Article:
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Researchers develop special clay to protect crops from pests and diseases

Food security is being threatened by diseases and pests and the use of chemical pesticides have proven to be detrimental to human health. As a result, scientists went into genetic modification of crops to make them disease-resistant.

This solution raised more questions as genetically-modified foods are believed in some quarters, to be unsafe for humans, hence the rush for organic foods. To resolve the issue of chemical pesticides and its consequences on health, researchers at the University of Surrey and University of Queensland, Australia, using nanotechnology, have developed a new degradable, non-toxic spray to help tackle pests and diseases, two major threats to food security.

By Ebele Orakpo with Agency report

PLANTS vaccination: Armed with the belief that plants have their own immune systems which can be stimulated to fight diseases just like in humans and other animals where attenuated disease agents are injected into the body and it responds by producing antibodies to fight the disease.

In a publication in the journal, Nature Plants, research leader, Professor Neena Mitter of University of Queensland noted that when plants are exposed to double-stranded Ribonucleic Acid (RNA) from the pathogen, it elicits a response that enables the plant to fight the attacker. “The naked RNA works very well, but it only lasts two to three days,” said Mitter; so there is a need for reapplication  every few days and that would be very expensive. This led her to look for a better solution.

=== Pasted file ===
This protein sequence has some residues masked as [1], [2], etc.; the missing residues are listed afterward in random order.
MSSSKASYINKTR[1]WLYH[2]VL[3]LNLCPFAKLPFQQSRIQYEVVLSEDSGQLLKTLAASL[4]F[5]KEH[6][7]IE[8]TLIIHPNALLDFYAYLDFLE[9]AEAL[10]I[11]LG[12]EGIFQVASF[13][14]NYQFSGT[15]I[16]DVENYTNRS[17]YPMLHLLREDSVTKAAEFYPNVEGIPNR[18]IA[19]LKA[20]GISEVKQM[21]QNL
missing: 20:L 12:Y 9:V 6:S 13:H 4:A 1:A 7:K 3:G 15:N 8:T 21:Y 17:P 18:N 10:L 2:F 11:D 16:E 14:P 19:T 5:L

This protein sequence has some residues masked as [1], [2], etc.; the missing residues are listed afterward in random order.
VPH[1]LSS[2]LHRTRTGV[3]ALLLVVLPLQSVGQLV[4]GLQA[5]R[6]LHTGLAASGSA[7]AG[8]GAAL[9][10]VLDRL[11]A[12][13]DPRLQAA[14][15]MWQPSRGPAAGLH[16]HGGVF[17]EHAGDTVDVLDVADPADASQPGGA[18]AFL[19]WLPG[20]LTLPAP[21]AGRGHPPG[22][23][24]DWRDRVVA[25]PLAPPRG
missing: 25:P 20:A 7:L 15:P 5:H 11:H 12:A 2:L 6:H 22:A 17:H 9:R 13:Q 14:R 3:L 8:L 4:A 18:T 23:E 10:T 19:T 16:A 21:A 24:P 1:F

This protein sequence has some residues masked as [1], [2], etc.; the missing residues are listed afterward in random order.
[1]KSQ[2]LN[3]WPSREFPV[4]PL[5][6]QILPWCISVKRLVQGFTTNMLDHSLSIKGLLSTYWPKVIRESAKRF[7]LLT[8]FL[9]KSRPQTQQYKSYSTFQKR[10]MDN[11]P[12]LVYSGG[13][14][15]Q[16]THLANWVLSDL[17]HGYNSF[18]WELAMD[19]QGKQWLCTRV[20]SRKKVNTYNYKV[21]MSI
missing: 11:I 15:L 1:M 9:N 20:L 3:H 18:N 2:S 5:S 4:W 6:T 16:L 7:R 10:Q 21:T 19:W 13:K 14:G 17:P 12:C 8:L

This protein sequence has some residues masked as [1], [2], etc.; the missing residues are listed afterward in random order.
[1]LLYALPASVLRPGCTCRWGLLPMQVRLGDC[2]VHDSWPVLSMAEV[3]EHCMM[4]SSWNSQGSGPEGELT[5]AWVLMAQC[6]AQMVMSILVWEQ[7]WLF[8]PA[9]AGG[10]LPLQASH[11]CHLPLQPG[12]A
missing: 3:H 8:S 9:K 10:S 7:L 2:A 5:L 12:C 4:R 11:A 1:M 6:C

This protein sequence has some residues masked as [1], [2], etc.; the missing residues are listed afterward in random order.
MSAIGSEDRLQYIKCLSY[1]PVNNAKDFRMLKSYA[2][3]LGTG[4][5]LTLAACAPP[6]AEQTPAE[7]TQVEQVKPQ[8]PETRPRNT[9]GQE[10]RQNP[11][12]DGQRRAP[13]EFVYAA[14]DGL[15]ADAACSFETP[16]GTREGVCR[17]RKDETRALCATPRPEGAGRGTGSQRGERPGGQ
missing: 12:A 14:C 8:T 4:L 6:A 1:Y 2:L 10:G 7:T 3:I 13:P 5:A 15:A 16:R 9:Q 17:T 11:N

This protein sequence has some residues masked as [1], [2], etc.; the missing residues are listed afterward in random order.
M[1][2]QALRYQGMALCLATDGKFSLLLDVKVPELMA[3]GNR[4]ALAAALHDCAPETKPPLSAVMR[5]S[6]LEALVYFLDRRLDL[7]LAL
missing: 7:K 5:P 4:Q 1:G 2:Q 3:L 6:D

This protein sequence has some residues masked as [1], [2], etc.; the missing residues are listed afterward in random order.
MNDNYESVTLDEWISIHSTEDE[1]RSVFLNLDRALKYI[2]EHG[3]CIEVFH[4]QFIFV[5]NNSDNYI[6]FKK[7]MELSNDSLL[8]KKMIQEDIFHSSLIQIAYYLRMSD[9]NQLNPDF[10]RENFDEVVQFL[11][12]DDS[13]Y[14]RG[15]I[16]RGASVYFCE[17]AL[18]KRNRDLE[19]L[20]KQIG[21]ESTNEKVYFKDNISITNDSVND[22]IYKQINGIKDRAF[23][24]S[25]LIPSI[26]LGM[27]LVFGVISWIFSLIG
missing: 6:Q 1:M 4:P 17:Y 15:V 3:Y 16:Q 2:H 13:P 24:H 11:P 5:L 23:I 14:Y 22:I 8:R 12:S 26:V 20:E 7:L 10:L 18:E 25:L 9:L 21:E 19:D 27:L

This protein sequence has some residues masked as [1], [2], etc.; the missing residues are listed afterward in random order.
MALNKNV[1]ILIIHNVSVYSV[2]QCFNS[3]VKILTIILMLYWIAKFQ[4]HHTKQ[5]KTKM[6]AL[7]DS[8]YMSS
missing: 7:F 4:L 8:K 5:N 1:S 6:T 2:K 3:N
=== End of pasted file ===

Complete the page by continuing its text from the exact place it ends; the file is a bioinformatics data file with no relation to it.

*Professor Neena Mitter

BioClay: What Mitter, an Agricultural biotechnologist did was to combine BioClay with the RNA from common plant viruses and apply it to leaves of the plants needing protection. This protected the plants for 30 days because it sticks to the leaves, even in heavy rain. BioClay eventually breaks down, leaving no harmful residue.

“Once BioClay is applied, the plant ‘thinks’ it is being attacked by a disease or pest insect and responds by protecting itself from the targeted pest or disease,” she said. “If you use a chemical, pathogens are clever and can adapt, but with BioClay, we use RNA from the pathogen to kill the pathogen itself,” said Mitter

Application: “Combining the BioClay with the RNA is a fairly simple process… the clay has a positive charge and the RNA is negatively charged so they stick together.”

Mode of operation: The researchers said BioClay works by disabling specific genes in plants and protecting plants from disease-causing pathogens without altering their DNA. The RNA switches off gene expression, preventing plants from being susceptible to a virus.

Speaking on the breakthrough, President/Vice-Chancellor of the University of Surrey and co-author of the research paper, Professor G.Q. Max Lu,   said: “This is one of the best examples of nanoparticles being effective for biological molecular delivery with a controlled release rate for combating diseases in plants or animals.

“The discovery will produce huge benefits for agriculture in the next several decades, and the applications will expand into a much wider field of primary agricultural production.”   “BioClay is a beautiful combination of biology and nanotechnology,” Mitter said, hoping to have a commercial product on the shelves in three to five years.

The clay helps the molecules stick to the plant, and then peels off over time. “We are using that RNA to silence a gene in the pathogen and that RNA has nothing to do with the plant, and has no similarity to the crop,” she said.

“We are not modifying the genome of the plant, we are not doing genetic modification; we are just spraying it with RNA.”

 


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